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Can omega-3-rich fish oil supplements reduce allergy risk in infants?

Results from a meta-analysis show that a mother’s fish oil supplementation during pregnancy may reduce allergy in her children, but the exact benefits of this supplement – and many others – are yet to be determined.

Illustration of a human foetus illustration


A human foetus is subject to its mother’s nutrients, microbes, environmental exposures and medications — all of which can have lifelong effects on the child. These factors are also known as the exposome[1]. A foetal exposome merits careful scrutiny during a life stage at which many organ systems are in a state of developmental plasticity. An intervention during this crucial window could reduce the rates or severity of long-term diseases[2], and diet is one component of the exposome that a mother can, to some extent, control. But in a world where nutritional information is increasingly detailed, what advice, based on sound data, might be given to a mother visiting a community pharmacy?

In February 2018, a group of researchers from Imperial College London, the University of Oxford and the University of Nottingham published a number of inferences based on published trials and observational studies between 1946 and 2017[3]. They concluded that a mother’s diet during pregnancy influences immune-mediated diseases in her children. Specifically, their findings suggest that maternal supplementation with fish oil may reduce children’s sensitisation to food allergens.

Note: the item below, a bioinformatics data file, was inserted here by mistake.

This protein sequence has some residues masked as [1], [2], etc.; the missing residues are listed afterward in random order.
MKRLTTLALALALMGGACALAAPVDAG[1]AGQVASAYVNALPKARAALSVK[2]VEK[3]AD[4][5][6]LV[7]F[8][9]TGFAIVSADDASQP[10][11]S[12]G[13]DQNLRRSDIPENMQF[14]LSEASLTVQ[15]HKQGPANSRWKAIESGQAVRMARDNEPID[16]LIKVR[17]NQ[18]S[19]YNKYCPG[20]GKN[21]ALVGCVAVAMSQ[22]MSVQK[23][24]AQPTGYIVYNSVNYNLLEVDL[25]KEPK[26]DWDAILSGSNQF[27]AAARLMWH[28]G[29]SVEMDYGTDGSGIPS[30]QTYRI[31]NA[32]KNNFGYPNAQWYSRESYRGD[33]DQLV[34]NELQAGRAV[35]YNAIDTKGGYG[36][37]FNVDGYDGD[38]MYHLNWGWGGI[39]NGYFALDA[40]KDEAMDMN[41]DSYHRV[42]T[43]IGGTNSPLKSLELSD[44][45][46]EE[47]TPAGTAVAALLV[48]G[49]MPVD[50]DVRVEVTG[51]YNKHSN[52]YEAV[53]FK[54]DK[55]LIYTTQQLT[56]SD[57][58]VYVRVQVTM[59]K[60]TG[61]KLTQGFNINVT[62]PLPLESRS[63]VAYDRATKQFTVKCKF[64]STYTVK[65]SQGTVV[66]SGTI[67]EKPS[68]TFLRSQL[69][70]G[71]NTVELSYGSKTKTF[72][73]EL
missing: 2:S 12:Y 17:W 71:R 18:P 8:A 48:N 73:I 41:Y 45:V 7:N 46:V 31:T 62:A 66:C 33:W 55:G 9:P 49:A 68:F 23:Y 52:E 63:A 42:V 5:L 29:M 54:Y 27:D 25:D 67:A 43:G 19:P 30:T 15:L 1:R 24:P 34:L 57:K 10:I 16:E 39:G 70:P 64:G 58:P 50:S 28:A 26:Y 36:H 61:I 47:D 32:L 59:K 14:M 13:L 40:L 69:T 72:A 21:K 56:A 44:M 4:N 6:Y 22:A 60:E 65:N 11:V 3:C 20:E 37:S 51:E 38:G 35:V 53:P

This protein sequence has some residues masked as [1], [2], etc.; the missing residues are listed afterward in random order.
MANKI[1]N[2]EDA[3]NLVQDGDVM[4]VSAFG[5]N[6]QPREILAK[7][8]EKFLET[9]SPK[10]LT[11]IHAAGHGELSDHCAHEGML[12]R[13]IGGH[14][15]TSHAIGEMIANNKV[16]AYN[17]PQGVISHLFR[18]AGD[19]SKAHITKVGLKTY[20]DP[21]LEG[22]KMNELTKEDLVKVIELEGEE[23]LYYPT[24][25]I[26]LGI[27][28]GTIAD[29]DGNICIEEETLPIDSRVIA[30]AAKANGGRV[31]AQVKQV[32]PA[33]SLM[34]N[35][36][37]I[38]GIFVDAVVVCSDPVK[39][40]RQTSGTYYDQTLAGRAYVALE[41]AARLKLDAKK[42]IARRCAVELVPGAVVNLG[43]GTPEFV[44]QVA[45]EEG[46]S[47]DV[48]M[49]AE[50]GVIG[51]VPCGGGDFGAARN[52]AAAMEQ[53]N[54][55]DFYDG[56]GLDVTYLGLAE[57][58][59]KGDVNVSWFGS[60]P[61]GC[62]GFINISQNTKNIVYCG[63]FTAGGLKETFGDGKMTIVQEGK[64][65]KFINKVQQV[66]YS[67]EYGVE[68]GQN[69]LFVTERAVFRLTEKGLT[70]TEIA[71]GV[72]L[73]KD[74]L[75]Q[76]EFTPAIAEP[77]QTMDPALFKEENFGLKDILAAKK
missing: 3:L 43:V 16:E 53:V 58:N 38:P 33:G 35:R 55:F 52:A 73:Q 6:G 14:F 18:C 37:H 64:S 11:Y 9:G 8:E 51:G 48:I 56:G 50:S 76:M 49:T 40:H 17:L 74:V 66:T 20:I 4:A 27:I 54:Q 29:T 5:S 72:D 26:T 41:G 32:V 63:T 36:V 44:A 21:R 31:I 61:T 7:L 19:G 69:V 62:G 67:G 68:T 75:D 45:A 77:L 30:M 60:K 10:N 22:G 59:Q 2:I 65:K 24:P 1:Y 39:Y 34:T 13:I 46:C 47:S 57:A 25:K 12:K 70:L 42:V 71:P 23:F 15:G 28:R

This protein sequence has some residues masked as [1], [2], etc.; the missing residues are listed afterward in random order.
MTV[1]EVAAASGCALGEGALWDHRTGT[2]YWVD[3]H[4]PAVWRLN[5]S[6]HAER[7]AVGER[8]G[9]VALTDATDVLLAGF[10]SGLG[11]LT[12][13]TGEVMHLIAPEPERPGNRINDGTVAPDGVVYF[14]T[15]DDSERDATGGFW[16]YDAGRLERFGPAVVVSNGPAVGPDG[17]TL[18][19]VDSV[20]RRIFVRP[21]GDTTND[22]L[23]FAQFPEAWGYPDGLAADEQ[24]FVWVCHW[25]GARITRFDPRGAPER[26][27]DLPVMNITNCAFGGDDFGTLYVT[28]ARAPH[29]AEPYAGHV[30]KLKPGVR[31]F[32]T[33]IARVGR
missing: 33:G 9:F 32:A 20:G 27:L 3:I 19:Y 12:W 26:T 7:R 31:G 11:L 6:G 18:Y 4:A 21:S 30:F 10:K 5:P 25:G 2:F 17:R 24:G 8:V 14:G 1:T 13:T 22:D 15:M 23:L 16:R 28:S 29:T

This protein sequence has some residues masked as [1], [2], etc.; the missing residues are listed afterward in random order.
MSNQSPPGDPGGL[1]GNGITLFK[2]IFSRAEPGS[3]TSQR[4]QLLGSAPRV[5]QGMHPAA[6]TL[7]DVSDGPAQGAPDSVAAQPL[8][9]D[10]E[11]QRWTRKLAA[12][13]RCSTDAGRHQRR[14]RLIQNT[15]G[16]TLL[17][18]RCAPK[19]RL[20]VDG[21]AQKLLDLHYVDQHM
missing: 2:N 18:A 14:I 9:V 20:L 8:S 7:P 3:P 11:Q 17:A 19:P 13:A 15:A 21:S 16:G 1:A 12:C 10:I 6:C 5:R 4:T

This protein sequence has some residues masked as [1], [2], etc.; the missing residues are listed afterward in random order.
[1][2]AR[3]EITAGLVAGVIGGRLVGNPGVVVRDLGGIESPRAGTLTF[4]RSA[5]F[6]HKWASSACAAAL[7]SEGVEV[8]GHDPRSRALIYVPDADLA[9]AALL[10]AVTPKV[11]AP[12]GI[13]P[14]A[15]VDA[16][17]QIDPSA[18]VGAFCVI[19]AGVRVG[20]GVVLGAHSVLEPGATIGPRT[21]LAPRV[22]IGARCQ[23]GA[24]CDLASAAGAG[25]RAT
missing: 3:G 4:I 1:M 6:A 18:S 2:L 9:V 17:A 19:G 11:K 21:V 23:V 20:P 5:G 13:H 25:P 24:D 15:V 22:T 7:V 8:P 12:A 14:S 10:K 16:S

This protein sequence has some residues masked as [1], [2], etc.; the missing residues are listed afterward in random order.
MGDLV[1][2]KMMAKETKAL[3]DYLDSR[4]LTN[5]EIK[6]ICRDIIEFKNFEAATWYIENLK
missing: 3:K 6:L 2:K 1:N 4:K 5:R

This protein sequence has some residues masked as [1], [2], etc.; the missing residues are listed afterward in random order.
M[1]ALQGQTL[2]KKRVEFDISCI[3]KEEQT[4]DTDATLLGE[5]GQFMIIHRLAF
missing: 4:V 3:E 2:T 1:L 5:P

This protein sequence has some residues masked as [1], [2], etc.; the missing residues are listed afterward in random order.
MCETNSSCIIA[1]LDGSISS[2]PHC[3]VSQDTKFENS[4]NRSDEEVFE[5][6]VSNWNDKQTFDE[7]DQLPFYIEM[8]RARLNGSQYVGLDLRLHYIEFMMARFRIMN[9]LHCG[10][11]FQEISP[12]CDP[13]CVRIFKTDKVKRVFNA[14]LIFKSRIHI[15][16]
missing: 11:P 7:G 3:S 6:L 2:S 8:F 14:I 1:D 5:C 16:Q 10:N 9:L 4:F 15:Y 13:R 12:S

Allergies in childhood

Over the past 30 years, there has been an increase in reported immune-mediated disease in children. And today, in resource-rich countries, and in some developing countries too, asthma is the most common chronic disease in children[4]. The early development and persistence of atopic dermatitis is a significant risk factor for childhood asthma. Food allergies and anaphylaxis account for a considerable amount of consultation time in the community pharmacy; the prospect of preventing or reducing atopic sensitisation, and reducing the burden on children, their families and healthcare services, is attractive.

It may be simplistic to group childhood immune-mediated diseases together in one category. Allergies cause pathologies in several organ systems, develop from a range of genetic backgrounds, and present and progress at different times of a child’s life (the ‘atopic march’). However, two international genome-wide association studies, comprising a total of 62,330 subjects, demonstrated shared susceptibility loci in the pathways for both allergies and autoimmune diseases[5]. These genetic commonalities could mean that one could predict similar responses to the exposome in these conditions.